Heterotrimeric G protein beta:gamma bound to a biologically active peptide : structural definition of a preferred protein interaction surface




Davis, Tara Lynne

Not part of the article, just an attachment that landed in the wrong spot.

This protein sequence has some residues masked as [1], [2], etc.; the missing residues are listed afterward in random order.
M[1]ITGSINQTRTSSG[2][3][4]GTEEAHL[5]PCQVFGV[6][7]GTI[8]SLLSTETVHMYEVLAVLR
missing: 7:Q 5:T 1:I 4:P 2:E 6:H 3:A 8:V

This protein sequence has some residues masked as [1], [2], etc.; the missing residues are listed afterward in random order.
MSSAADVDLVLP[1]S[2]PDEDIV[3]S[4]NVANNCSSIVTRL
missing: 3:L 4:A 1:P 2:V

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Heterotrimeric G proteins transmit information within and throughout eukaryotic cells. These proteins serve crucial functions in diverse signaling pathways, including visual transduction and adenylyl cyclase regulation. Heterotrimers are composed of α, β, and γ subunits. Gα is a guanosine triphosphatase (GTPase); Gβ and Gγ have no intrinsic enzymatic activity and form an obligate heterodimer that participates in independent signaling interactions when released from Gα. Gβγ signaling partners include Gα, phosphotidylinositol 3 kinase, phosducin, phospholipase C β, adenylyl cyclase, G protein receptor kinase, G protein regulated inwardly rectifying channels, and N and P/Q type calcium channels. The 2.7Å crystal structure of Gβ1γ2 bound to a peptide (SIGKAFKILGYPDYD) obtained from a random peptide library has been solved. This peptide inhibits Gβγ mediated activation of phospholipase C β and phosphatidylinositol-3-kinase γ and binds Gβ with sub-micromolar IC50. Gβ is a seven-stranded β-propeller protein containing WD-40 repeats. SIGK forms a helical structure that binds to the "top" face of the Gβ propeller. The peptide binds the same face of Gβ as Gα, and mutations of Gβ in this region abrogate peptide binding. In addition, the SIGK peptide binds Gβ using residues sampled by other Gβγ target proteins, both in crystal structures and in mutational analyses. No large conformational changes in Gβ are seen upon SIGK binding, and many of the biological effects seen for the SIGK peptide can be explained by simple competition for the top binding surface on Gβ. The SIGK peptide delineates a region on the "top" face of Gβ that is functionally a hot spot for Gβγ target binding. However, this face of Gβ contains a mixture of polar and nonpolar contacts at the binding surface that allows it to interact with proteins of diverse sequence and secondary structure in a unique way compared to other hot spot proteins. The SIGK•Gβ1γ2 structure provides insight into the way in which Gβ is able to sustain a range of interactions with multiple binding partners.

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